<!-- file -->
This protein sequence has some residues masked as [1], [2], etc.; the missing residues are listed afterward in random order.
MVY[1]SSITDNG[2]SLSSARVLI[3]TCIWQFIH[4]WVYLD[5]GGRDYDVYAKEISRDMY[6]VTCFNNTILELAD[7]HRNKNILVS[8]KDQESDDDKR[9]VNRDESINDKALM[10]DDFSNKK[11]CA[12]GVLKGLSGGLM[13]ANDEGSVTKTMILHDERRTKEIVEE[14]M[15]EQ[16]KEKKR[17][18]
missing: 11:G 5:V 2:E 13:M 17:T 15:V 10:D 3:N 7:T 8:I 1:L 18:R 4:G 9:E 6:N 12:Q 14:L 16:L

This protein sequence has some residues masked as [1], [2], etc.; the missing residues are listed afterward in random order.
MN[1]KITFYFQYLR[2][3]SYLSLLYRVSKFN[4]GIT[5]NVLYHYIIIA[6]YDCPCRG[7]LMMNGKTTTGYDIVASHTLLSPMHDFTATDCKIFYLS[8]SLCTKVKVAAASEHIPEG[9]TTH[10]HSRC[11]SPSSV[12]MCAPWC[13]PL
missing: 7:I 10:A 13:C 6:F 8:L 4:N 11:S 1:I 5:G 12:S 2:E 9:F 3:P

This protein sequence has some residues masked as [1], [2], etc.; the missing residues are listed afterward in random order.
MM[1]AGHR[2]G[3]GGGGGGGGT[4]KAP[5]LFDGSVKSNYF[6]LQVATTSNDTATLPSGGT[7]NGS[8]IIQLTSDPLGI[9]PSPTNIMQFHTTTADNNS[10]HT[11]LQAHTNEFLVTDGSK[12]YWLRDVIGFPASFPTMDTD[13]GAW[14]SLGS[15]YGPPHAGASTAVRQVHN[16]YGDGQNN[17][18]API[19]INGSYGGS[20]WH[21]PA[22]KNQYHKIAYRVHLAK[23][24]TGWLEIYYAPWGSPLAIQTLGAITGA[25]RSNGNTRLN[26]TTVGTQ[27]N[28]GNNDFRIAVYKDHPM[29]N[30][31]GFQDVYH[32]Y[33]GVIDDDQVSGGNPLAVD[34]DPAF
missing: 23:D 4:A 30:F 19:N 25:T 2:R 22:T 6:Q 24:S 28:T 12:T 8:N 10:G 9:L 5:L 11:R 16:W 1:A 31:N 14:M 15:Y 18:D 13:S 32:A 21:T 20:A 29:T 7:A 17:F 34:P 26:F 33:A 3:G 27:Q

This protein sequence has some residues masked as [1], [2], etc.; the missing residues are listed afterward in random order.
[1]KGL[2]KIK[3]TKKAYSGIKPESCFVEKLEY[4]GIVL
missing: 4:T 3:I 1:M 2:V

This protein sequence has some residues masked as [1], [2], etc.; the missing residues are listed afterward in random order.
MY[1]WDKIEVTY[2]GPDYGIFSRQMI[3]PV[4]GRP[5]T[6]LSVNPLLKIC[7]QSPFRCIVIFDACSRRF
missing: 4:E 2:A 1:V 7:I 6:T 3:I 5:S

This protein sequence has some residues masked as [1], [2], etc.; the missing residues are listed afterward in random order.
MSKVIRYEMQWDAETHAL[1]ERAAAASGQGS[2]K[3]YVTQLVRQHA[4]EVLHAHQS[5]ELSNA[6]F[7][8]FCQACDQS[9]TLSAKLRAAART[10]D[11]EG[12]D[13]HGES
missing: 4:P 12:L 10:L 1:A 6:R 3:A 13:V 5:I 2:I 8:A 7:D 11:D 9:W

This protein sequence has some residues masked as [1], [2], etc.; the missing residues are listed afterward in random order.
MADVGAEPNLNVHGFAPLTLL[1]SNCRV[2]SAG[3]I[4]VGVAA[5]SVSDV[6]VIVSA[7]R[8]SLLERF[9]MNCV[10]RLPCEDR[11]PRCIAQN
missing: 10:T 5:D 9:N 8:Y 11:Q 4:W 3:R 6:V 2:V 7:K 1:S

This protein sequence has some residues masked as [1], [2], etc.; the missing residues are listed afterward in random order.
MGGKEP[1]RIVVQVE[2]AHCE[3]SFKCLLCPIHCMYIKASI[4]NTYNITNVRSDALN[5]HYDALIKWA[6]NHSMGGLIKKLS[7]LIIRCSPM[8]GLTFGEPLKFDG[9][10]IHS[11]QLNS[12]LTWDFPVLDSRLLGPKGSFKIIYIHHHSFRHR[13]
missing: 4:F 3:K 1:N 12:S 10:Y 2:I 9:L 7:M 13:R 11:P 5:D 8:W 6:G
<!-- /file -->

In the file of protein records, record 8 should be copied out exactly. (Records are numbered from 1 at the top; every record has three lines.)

This protein sequence has some residues masked as [1], [2], etc.; the missing residues are listed afterward in random order.
MGGKEP[1]RIVVQVE[2]AHCE[3]SFKCLLCPIHCMYIKASI[4]NTYNITNVRSDALN[5]HYDALIKWA[6]NHSMGGLIKKLS[7]LIIRCSPM[8]GLTFGEPLKFDG[9][10]IHS[11]QLNS[12]LTWDFPVLDSRLLGPKGSFKIIYIHHHSFRHR[13]
missing: 4:F 3:K 1:N 12:S 10:Y 2:I 9:L 7:M 13:R 11:P 5:D 8:W 6:G